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The NCAA Division I college baseball season begins on Friday, kicking off with several tantalizing matchups. I asked BA college guru Aaron Fitt which three series he'd attend if he had a private jet at his disposal, and these were his picks:

No. 10 Vanderbilt at No. 2 Stanford: This series features the potential top pick in the 2012 draft (Cardinal righthander Mark Appel) and the frontrunner to go No. 1 in 2014 (Commodores righty Tyler Beede). Stanford also has two more potential 2012 first-rounders in infielders Stephen Piscotty and Kenny Diekroeger.

No. 25 Cal State Fullerton at No. 1 Florida: The Titans' reconfigured weekend rotation will have its hands full with a Gators team that placed five hitters on our preseason All-America teams. Florida has a pair of possible top-10 selections in catcher Michael Zunino and lefthander/DH Brian Johnson.

No. 22 Mississippi at No. 15 Texas Christian: The Rebels' two best prospects, sophomore righthander Bobby Wahl and freshman outfielder Senquez Golson, are still works in progress. The Horned Frogs are led by junior catcher Josh Elander and sophomore Andrew Mitchell, who starred with Team USA last summer.

Of course, Aaron doesn't have a private jet at his disposal, so he'll check out No. 19 Oklahoma at Pepperdine and Jacksonville at Southern California this weekend. He and John Manuel quarterbacked our in-depth Season Preview, which is indexed here.

    Where would Cuban outfielder Yoenis Cespedes rank on BA's Athletics Top 10 Prospects list? Though he signed a four-year contract, is he still under club control for six years?

    John Andrianakis

Though the deal won't become official until he passes a physical, Cespedes agreed today to a four-year, $36 million contract with the Athletics. If we revised our Oakland Top 10, he'd rank No. 1 ahead of righthander Jarrod Parker. We have yet to discuss where exactly Cespedes will fit on our overall Top 100 Prospects list—which will appear online Feb. 21—though I suspect he'll wind up just outside of the top 10.

Cespedes, 26, is a physically imposing 5-foot-11, 215-pounder who sticks out most with his bat speed and raw power potential. He's also a plus runner once he gets going, though he projects better in right field than in center. (Ben Badler wrote an expansive Cespedes scouting report Premium back in November.)

The biggest question with Cespedes is how quickly and how well his bat will translate to the big leagues. Thirty-five at-bats in the Dominican Winter League playoffs are a small sample size, but he struggled with pitch recognition and put up a .143/.167/.257 line that included no walks and 10 strikeouts. He'll likely need some time to adjust against consistently better pitching than he faced in Cuba.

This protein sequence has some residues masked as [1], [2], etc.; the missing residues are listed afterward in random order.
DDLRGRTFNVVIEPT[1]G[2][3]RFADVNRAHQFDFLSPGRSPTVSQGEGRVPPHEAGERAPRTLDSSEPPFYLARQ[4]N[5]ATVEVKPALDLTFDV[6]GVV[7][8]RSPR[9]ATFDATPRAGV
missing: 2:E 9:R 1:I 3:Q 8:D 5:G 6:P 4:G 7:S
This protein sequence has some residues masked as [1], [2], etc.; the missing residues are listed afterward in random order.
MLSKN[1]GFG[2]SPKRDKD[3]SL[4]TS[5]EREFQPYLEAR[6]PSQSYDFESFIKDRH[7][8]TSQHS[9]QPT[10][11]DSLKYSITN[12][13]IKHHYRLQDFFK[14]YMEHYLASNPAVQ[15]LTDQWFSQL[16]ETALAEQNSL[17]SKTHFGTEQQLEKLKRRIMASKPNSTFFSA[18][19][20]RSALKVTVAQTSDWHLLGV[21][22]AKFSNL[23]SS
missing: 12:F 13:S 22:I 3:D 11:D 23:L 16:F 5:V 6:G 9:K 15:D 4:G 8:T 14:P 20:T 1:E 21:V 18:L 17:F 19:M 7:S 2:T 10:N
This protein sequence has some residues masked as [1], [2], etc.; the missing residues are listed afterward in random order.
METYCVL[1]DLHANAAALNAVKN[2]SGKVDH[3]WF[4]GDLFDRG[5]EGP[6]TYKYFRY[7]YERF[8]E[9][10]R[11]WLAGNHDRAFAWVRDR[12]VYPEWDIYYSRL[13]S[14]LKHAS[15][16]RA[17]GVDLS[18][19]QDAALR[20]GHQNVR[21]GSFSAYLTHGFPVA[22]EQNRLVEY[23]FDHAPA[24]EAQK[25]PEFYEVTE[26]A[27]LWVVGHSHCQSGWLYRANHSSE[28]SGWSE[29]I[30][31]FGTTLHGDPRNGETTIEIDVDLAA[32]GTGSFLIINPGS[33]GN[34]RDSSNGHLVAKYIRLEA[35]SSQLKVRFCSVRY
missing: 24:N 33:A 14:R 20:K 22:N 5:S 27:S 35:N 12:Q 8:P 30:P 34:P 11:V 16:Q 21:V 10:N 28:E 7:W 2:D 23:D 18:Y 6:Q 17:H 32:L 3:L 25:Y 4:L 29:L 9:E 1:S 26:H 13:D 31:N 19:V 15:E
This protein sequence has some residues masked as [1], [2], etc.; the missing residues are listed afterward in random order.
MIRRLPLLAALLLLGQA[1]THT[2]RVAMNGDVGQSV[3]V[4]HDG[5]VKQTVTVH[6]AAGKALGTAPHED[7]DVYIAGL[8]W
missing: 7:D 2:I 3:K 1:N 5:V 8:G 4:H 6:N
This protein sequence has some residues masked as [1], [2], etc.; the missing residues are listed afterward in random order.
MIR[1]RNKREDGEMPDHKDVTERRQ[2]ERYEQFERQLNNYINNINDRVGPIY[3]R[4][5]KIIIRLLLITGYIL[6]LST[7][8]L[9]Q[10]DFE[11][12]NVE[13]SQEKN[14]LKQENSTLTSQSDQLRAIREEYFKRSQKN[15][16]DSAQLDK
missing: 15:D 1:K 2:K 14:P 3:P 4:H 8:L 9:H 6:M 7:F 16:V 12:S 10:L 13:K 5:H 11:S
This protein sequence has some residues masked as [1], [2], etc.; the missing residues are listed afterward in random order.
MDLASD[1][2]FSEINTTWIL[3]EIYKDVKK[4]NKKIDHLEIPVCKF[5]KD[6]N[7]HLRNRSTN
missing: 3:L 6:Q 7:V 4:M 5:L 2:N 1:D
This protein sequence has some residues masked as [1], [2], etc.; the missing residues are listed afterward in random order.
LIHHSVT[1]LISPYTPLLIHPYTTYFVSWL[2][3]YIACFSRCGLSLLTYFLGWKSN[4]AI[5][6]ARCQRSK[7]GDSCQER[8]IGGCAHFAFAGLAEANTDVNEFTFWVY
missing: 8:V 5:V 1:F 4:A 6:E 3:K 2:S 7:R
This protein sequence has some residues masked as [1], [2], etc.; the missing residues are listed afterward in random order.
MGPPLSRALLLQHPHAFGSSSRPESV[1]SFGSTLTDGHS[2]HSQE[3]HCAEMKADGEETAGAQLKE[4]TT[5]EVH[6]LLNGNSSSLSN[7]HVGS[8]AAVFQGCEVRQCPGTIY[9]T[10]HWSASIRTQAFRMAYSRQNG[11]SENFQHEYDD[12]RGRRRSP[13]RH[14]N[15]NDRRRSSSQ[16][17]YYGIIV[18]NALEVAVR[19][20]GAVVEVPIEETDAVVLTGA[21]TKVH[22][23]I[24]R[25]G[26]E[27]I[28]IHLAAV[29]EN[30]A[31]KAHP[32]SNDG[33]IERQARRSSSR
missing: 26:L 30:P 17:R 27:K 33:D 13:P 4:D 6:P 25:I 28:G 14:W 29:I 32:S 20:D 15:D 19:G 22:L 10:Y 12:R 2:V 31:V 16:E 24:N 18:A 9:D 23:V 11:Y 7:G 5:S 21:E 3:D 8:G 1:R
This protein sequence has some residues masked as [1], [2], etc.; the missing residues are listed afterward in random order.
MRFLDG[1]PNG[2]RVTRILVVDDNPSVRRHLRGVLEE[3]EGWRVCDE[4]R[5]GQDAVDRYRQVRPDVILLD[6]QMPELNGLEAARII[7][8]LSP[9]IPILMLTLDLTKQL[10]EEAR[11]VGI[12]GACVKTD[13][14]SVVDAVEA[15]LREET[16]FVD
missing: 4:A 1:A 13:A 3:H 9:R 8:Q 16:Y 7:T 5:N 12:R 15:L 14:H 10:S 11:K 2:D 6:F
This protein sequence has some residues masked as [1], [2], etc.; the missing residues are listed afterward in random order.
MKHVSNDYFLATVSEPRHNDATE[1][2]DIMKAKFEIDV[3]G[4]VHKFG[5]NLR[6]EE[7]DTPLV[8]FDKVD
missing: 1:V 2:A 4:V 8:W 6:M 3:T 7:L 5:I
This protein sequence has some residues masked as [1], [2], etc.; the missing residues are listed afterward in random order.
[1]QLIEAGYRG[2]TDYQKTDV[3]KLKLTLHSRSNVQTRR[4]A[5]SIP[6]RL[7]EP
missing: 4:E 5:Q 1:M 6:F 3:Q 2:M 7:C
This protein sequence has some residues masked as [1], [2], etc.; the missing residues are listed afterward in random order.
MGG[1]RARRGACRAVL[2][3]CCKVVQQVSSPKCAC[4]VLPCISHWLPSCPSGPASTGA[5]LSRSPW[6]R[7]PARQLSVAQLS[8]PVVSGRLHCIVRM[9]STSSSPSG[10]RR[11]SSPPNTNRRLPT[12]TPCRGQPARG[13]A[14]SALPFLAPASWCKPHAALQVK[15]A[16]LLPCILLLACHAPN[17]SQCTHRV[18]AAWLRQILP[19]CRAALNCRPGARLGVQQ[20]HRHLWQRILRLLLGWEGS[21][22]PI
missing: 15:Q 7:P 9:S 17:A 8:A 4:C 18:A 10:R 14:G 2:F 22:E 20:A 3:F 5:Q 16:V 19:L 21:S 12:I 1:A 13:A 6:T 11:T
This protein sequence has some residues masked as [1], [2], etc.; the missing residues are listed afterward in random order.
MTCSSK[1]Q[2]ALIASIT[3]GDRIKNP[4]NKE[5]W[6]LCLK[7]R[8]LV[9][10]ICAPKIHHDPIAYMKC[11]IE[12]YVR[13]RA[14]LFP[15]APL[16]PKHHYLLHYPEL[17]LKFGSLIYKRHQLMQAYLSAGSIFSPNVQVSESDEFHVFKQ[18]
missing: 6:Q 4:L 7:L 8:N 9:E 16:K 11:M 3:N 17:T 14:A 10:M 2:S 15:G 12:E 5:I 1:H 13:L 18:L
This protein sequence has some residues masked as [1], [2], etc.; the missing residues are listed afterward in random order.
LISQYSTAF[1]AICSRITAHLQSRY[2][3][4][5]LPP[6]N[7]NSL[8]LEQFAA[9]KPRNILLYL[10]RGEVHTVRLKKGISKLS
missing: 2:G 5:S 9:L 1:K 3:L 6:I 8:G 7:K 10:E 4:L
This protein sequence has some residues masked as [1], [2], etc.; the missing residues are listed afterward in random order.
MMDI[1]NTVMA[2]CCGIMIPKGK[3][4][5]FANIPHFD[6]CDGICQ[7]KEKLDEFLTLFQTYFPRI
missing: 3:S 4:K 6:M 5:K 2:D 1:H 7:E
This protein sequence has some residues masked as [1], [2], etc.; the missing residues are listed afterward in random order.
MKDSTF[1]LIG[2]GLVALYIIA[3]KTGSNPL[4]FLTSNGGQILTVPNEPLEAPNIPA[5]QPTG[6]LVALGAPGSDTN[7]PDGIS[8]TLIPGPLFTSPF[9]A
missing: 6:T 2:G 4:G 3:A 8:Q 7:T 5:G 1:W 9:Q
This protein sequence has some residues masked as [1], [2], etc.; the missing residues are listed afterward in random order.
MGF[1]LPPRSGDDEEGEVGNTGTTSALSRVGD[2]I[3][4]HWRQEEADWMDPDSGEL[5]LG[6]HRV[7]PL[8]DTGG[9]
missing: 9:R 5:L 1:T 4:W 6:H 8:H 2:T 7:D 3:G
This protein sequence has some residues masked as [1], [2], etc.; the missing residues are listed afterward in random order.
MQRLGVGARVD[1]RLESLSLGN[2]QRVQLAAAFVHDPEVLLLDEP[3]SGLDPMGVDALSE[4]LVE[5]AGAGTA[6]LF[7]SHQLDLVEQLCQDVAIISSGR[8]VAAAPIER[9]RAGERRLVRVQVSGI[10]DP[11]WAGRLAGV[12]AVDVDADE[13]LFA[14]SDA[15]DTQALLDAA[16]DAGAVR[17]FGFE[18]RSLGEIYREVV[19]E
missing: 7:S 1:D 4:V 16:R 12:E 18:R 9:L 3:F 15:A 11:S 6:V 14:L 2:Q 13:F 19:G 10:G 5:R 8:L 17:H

Cespedes' contract allows him to become a free agent once it expires, rather than making him wait to accrue the normal six years of big league service time.

    Where would Cuban lefthander Gerardo Concepcion fit onto a revised Cubs prospect list? Is he worthy of the overall Top 100 Prospects list?

    Matt Cummings
    West Des Moines, Iowa

Though the Cubs gave Concepcion a $7 million major league contract, he projects more as a No. 4 starter than as a front-of-the-rotation option. The 19-year-old stands out more with his advanced feel for pitching than he does for his pure stuff. His fastball ranges from 86-92 mph and his curveball ranges from inconsistent to solid. "If everything works out," one scout said, "maybe he becomes Randy Wolf."

In the BA Grade system we introduced in the 2012 Prospect Handbook, Concepcion merits a 50/High. I'd put him at No. 19 on a revised Cubs Top 30, between outfielders Reggie Golden and Jae-Hoon Ha, and he's not a Top 100-caliber prospect.

    Although he's at a NCAA Division II school (St. Edward's, Texas), righthander Stephen Johnson has a big league arm and recently hit 101 mph on the radar gun. Do you see a team taking a flier on him and drafting him early, or do you think the small-school stigma will keep in lower in the draft?

    Anthony Ortiz

The fact that Johnson isn't at an NCAA Division I program shouldn't work against him in the draft. Even at the Division I level, the quality of competition can vary widely. Johnson proved himself last summer in the California Collegiate League, where he worked consistently at 94-96 mph with his fastball and peaked in the upper 90s as a reliever.

After starting for his first two seasons at St. Edward's, Johnson will move into the closer's role this spring. He has good size (6-foot-4, 205 pounds) to go with his fastball, and if he can refine a breaking ball and his delivery, he could go as high as the sandwich round in June.

In the past five drafts, nine small college players have been selected in the first three rounds, including first-rounders Hayden Simpson (Southern Arkansas, 2010) and Beau Mills (Lewis-Clark State, Idaho, 2007). The highest-drafted small college player last June was Mariners supplemental third-rounder Carter Capps from Mount Olive (N.C.).

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